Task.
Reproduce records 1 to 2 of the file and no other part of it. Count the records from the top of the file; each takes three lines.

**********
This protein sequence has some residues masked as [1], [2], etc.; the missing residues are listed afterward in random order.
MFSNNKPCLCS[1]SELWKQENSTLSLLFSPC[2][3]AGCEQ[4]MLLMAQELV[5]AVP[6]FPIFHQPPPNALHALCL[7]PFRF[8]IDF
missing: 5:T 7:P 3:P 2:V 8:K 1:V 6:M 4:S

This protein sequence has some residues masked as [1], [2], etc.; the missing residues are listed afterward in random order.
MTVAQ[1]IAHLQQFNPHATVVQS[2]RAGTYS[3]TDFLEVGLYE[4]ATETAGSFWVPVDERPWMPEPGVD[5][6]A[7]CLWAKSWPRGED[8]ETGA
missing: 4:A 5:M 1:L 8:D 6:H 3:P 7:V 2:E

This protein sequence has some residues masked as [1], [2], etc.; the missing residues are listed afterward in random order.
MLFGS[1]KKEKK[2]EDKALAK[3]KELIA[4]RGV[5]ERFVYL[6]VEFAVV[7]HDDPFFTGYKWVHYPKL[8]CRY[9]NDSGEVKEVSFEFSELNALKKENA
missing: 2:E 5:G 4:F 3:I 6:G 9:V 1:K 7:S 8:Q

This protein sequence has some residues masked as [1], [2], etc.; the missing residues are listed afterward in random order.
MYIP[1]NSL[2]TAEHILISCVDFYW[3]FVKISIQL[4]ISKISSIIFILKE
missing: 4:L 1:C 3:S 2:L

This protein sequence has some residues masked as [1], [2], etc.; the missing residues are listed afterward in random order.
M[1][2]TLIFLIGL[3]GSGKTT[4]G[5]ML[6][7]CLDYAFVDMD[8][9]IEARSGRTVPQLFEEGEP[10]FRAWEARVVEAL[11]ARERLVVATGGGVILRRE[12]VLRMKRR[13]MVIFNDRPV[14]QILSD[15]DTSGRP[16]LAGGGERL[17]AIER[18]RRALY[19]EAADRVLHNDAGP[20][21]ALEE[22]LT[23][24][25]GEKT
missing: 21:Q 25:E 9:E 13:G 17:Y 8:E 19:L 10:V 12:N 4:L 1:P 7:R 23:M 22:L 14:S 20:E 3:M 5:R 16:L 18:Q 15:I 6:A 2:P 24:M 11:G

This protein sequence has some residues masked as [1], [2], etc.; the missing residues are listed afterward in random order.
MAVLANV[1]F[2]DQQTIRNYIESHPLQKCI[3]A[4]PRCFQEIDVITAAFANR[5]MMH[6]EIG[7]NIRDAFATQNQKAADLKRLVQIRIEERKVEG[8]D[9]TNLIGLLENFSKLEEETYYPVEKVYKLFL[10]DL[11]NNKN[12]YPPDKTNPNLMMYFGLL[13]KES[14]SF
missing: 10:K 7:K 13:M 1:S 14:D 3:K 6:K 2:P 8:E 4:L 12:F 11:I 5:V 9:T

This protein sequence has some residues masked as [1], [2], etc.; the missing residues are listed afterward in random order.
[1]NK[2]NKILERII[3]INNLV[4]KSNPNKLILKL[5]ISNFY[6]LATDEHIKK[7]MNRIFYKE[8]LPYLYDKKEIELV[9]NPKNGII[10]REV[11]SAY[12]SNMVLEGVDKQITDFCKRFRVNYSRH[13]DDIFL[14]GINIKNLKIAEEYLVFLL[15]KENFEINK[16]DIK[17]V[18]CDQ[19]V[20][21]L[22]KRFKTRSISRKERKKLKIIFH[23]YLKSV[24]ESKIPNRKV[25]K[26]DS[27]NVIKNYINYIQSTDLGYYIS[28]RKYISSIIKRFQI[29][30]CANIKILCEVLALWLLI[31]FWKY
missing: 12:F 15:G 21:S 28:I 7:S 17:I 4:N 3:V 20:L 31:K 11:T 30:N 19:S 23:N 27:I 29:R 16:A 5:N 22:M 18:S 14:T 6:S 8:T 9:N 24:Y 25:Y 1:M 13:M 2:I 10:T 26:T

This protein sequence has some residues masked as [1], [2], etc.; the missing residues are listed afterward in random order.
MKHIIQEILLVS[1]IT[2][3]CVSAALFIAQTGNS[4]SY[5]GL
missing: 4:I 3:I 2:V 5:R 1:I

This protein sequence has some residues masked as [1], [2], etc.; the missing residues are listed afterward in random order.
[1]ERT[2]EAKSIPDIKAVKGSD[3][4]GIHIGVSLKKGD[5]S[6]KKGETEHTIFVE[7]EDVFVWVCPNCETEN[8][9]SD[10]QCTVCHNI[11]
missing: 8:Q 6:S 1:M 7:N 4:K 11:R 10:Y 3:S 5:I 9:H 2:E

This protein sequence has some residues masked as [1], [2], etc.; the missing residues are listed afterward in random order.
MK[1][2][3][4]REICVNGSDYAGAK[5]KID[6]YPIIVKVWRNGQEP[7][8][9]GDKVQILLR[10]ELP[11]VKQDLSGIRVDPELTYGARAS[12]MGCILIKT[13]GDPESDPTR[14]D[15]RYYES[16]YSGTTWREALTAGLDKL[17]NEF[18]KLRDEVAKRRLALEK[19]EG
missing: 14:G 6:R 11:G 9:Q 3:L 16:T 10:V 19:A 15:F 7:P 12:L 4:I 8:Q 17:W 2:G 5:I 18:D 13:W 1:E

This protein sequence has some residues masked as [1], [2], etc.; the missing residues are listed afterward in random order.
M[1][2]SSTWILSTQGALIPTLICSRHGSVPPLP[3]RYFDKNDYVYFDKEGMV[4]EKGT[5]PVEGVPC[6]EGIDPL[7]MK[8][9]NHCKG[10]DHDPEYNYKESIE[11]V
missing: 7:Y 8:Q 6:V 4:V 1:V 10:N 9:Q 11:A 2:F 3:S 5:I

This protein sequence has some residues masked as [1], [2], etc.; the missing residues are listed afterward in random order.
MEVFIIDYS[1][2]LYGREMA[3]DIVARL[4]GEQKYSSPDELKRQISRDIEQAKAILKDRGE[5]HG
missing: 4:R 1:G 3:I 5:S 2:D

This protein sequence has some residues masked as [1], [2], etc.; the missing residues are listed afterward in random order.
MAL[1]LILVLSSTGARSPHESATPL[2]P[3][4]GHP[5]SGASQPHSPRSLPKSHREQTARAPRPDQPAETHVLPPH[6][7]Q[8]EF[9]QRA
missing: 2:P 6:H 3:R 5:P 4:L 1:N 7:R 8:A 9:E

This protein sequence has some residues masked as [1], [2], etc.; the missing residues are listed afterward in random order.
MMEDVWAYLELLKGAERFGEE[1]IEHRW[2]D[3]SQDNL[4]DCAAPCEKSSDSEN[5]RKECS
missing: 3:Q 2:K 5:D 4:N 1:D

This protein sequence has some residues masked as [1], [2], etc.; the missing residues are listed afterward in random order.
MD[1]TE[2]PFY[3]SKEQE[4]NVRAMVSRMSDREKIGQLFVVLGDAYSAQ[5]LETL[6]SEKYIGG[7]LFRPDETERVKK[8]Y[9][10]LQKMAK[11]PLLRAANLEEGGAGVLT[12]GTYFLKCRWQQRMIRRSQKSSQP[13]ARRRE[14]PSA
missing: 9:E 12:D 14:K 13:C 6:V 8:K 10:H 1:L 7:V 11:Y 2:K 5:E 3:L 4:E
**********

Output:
This protein sequence has some residues masked as [1], [2], etc.; the missing residues are listed afterward in random order.
MFSNNKPCLCS[1]SELWKQENSTLSLLFSPC[2][3]AGCEQ[4]MLLMAQELV[5]AVP[6]FPIFHQPPPNALHALCL[7]PFRF[8]IDF
missing: 5:T 7:P 3:P 2:V 8:K 1:V 6:M 4:S

This protein sequence has some residues masked as [1], [2], etc.; the missing residues are listed afterward in random order.
MTVAQ[1]IAHLQQFNPHATVVQS[2]RAGTYS[3]TDFLEVGLYE[4]ATETAGSFWVPVDERPWMPEPGVD[5][6]A[7]CLWAKSWPRGED[8]ETGA
missing: 4:A 5:M 1:L 8:D 6:H 3:P 7:V 2:E